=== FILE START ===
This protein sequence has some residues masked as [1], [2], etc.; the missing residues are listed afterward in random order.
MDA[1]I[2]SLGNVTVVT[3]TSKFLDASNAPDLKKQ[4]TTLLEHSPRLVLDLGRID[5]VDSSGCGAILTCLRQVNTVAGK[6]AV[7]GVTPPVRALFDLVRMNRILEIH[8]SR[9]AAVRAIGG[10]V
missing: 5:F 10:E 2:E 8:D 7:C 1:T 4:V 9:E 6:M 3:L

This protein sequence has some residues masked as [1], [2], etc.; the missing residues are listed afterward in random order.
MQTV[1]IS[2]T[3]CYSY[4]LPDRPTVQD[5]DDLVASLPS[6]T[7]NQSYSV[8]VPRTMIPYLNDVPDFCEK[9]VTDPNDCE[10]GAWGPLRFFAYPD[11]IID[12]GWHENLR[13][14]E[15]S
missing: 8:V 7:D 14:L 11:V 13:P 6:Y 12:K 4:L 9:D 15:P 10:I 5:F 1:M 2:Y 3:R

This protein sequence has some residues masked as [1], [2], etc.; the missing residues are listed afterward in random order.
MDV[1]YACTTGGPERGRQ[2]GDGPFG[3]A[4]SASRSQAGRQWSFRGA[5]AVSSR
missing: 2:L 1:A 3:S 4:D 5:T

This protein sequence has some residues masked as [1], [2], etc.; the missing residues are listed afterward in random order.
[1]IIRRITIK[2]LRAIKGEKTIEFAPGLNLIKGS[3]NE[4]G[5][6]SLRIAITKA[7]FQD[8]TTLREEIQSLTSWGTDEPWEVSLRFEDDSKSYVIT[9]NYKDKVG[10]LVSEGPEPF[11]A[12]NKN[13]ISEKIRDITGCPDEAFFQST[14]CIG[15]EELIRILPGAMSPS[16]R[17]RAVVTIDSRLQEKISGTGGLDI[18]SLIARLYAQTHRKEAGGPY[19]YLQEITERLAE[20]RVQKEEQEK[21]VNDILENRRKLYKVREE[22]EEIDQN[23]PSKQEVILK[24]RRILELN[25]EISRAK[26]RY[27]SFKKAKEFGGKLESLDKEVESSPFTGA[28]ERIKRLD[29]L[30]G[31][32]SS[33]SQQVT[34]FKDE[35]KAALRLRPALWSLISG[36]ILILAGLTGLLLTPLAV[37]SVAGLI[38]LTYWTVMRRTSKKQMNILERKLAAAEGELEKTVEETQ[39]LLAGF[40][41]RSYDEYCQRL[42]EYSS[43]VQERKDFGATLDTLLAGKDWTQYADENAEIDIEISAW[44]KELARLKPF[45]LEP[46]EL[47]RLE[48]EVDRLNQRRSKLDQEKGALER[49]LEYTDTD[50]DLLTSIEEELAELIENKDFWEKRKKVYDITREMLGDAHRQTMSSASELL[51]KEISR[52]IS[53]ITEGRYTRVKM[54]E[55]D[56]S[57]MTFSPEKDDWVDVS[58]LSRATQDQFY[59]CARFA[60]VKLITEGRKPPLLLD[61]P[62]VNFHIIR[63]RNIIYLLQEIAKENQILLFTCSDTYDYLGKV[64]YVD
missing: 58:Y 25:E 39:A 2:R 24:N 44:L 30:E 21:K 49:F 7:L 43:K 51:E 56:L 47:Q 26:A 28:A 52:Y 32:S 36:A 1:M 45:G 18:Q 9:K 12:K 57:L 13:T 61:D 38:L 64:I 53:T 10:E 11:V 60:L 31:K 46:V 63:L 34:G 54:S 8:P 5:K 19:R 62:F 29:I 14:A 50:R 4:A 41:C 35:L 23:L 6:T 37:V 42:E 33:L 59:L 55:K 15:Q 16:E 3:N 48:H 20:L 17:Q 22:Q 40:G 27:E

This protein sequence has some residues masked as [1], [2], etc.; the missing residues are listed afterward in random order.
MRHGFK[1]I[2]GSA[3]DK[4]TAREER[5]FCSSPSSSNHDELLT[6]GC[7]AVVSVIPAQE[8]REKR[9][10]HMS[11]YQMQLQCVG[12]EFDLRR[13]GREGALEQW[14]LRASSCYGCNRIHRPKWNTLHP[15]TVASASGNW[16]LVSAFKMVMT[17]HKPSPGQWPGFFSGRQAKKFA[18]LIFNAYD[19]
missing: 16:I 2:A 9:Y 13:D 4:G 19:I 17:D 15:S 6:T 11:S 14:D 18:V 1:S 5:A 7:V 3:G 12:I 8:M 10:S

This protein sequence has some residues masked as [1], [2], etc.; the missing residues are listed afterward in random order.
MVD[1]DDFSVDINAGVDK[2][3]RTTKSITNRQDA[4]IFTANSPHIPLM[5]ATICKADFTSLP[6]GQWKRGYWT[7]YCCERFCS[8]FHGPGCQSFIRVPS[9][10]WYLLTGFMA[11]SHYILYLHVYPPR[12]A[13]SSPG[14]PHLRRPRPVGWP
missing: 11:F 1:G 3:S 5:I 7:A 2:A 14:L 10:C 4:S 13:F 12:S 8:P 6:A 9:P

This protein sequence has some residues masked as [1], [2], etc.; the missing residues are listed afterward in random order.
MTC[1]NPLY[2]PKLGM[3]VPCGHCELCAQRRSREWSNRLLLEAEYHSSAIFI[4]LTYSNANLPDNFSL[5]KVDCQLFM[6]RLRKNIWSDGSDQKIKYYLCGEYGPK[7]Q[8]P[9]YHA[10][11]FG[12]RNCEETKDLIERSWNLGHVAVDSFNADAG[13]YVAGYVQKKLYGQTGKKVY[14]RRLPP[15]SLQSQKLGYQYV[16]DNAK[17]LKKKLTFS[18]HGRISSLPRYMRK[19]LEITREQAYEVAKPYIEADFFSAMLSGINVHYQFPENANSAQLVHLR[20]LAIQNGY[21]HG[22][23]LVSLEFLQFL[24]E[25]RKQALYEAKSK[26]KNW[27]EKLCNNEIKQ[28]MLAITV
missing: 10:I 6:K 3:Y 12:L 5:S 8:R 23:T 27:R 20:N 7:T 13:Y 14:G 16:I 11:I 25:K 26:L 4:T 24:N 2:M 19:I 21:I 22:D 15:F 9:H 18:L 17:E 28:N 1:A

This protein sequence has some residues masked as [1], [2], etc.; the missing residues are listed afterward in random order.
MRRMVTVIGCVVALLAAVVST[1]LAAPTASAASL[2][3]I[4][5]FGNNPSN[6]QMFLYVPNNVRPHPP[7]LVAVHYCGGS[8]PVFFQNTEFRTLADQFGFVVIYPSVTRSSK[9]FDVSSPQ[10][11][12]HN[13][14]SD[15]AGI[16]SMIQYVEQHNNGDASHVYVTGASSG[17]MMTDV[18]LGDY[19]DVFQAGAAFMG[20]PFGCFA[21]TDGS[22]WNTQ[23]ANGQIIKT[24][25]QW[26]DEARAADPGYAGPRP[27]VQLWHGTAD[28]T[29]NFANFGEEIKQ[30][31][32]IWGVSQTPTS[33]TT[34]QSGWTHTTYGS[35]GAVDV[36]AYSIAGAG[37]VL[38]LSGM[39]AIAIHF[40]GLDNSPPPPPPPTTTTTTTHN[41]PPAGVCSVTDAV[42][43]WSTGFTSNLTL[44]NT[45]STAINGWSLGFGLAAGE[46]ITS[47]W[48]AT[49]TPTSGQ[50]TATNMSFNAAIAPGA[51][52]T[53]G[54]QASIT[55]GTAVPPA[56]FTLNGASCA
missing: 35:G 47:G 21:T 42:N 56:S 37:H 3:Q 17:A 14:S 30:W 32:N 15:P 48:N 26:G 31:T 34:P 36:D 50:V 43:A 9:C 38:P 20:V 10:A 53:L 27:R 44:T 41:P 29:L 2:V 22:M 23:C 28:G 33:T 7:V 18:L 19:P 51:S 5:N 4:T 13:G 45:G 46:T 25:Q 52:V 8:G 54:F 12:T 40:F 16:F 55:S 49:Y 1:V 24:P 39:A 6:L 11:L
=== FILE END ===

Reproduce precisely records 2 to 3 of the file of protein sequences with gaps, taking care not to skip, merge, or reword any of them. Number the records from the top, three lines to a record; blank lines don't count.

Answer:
This protein sequence has some residues masked as [1], [2], etc.; the missing residues are listed afterward in random order.
MQTV[1]IS[2]T[3]CYSY[4]LPDRPTVQD[5]DDLVASLPS[6]T[7]NQSYSV[8]VPRTMIPYLNDVPDFCEK[9]VTDPNDCE[10]GAWGPLRFFAYPD[11]IID[12]GWHENLR[13][14]E[15]S
missing: 8:V 7:D 14:L 11:V 13:P 6:Y 12:K 4:L 9:D 15:P 10:I 5:F 1:M 2:Y 3:R

This protein sequence has some residues masked as [1], [2], etc.; the missing residues are listed afterward in random order.
MDV[1]YACTTGGPERGRQ[2]GDGPFG[3]A[4]SASRSQAGRQWSFRGA[5]AVSSR
missing: 2:L 1:A 3:S 4:D 5:T